The top suggested searches on YouTube for "snake eats" offer some insight into our fascination with the scary and disgusting. Some of the suggestions are gross ("snake eats frog live") or hard to imagine ("snake eats porcupine"). Others seem symbolic ("snake eats itself"). But the largest group of suggestions emphasize one theme: size. Anyone with a macabre sensibility and a few minutes to spare can watch a snake scarf down an alligator, a deer, a pig, a crocodile or a cow.
But what's the largest animal that a snake can devour?
Related: What's the World's Largest Snake?
Snakes are extremely successful animals. Except for some islands and the coldest corners of the globe, snakes' habitats span the planet. They're also incredibly diverse.
"They're found in salt water and fresh water. There are snakes that live in the soil. There are snakes that live up in trees. There's a snake in southeastern Asia that glides from tree to tree," said Kevin Calhoon, curator of forests at the Tennessee Aquarium in Chattanooga.
There's also tremendous variation in what snakes eat.
"You can find snakes that eat earthworms, mollusks and large prey, including mammals," said Julia Klaczko, a zoologist at the University of Brasília in Brazil.
Snakes have an unusual relationship with food. Without the pesky need to produce body heat, a snake can get by on far fewer calories than most other warm-blooded animals its size. Researchers estimated that female snakes can keep themselves alive and reproduce even when consuming less than 3% the amount of prey that a warmblooded animal of similar size would need, according to a study published in 1988 in the journal Oecologia.
Snakes may use their energy efficiently, but they still need to eat. And they lack some traits that other animals use to chow down. Without limbs, a snake can't hold its meal in place or push the food down its gullet, Klaczko explained. Snakes also lack serrated teeth for ripping and flat teeth for chewing. Swallowing whole is the way to go.
"The ability to eat large prey is not something that only happened one time in snake evolution," Klaczko said. Though researchers still have some questions about the snake family tree, evidence suggests that different snake lineages have independently evolved similar traits that let them catch, swallow and digest their prey, she said.
Contrary to popular belief, snakes don't unhinge or dislocate their jaws. Instead, they use a specialized collection of skull bones, ligaments and muscles to open their mouths incredibly wide, allowing a snake to prey on animals that can be significantly larger than the snake itself. The size of this opening, which herpetologists call the "gape," places an upper limit on the size of prey a snake can eat.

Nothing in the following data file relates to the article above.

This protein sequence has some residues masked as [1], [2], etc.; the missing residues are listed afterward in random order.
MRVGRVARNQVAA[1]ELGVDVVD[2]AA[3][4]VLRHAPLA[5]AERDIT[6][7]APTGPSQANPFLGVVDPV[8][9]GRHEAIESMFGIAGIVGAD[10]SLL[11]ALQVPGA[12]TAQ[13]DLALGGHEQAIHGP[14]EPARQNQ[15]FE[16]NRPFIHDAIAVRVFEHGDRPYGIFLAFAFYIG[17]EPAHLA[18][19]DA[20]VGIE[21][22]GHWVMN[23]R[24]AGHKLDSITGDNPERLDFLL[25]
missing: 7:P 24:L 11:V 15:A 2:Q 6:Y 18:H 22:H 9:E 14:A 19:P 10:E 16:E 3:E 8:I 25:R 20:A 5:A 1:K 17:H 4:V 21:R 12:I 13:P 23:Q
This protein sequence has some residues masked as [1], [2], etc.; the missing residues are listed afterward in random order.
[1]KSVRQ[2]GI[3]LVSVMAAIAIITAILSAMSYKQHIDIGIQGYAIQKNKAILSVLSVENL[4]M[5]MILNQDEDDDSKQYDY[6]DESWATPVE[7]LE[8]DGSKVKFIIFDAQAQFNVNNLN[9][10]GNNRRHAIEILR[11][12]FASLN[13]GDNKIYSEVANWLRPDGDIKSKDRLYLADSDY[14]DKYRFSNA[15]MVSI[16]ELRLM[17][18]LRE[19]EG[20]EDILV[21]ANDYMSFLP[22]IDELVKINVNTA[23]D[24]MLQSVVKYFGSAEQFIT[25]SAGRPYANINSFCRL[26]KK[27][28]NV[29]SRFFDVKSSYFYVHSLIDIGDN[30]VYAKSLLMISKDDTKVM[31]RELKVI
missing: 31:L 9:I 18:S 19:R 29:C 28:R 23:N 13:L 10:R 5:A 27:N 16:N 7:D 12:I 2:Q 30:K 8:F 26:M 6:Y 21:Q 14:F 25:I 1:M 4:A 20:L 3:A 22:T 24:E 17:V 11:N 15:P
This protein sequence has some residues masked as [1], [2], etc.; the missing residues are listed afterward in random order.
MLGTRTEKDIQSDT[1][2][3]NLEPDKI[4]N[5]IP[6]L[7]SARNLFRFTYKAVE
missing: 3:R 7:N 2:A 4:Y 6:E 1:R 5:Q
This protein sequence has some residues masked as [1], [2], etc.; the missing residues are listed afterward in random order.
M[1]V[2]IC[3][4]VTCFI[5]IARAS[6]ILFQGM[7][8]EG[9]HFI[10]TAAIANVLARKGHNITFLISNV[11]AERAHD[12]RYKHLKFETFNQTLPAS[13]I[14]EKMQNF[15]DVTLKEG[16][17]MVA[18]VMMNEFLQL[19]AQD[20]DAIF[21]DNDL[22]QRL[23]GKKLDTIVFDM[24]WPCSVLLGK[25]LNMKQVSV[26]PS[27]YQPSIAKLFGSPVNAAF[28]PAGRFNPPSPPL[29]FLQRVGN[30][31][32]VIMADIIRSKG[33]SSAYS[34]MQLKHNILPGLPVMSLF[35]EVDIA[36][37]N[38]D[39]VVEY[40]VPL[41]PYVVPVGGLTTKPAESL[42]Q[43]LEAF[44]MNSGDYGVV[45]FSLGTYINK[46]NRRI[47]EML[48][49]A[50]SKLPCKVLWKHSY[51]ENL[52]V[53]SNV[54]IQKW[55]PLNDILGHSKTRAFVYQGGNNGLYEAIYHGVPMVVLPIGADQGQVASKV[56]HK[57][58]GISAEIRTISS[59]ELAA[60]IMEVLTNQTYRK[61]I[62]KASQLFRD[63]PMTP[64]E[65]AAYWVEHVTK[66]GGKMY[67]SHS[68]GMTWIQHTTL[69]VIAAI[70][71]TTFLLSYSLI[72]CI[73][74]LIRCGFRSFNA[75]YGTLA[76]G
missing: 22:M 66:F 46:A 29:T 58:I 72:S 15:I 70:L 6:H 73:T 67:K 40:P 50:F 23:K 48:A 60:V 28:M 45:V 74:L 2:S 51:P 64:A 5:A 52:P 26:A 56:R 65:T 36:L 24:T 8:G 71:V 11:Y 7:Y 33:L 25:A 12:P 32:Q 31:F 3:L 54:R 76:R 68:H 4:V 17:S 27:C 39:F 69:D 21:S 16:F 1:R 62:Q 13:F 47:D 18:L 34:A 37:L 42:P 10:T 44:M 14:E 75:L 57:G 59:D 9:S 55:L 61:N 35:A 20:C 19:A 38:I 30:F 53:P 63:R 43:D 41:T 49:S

"The snake jaw isn't attached to the skull — it's attached to ligaments," Calhoon said. "They have a very flexible ligament jaw structure that allows them to stretch and open much wider."
After getting its jaws stretched around a meal, a snake's next step is to move the prey through the serpentine digestive tract, where digestive juices in the stomach can start breaking down tissues. When eating smaller prey, a snake can use its jaws to push a worm or rodent down its digestive tract, but for larger meals, snakes use bones in their head and jaw to "move forward on the prey," Klaczko said.
Deer and cattle are among the largest animals snakes have been known to eat. In 2018, a Burmese python in Florida that weighed about 32 lbs. (14 kg) swallowed a young white-tailed deer weighing 35 lbs. (16 kilograms), the biggest prey-to-predator weight ratio ever documented for Burmese pythons — and perhaps for any python species — according to the Conservancy of Southwest Florida. However, the snake later died after regurgitating the deer. And individual variation in the size and shape of prey and the size of a snake's gape makes it impossible to know for sure which is the largest animal a snake can swallow.
Though humans aren't at the top of the list, they are among the bigger animals that snakes are known to eat. In 2017, a 25-year-old man was eaten by a reticulated python in Indonesia, National Geographic reported that year. Just last year, an unfortunate 54-year-old woman was apparently killed and eaten by a giant python, also in Indonesia. Luckily, such deaths are extremely rare.
While some snakes eat alligators, cows and people, most snakes are perfectly content with a worm or maybe a mouse, and they play a critical role in maintaining balance in Earth's food webs and ecosystems, Klaczko said
"Snakes are really important to ecology and equilibrium," he said.
Originally published on Live Science.
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Grant Currin is a freelance science journalist based in Brooklyn, New York, who writes about Life's Little Mysteries and other topics for Live Science. Grant also writes about science and media for a number of publications, including Wired, Scientific American, National Geographic, the HuffPost and Hakai Magazine, and he is also a contributor to the Discovery podcast Curiosity Daily. Grant received a bachelor's degree in Political Economy from the University of Tennessee.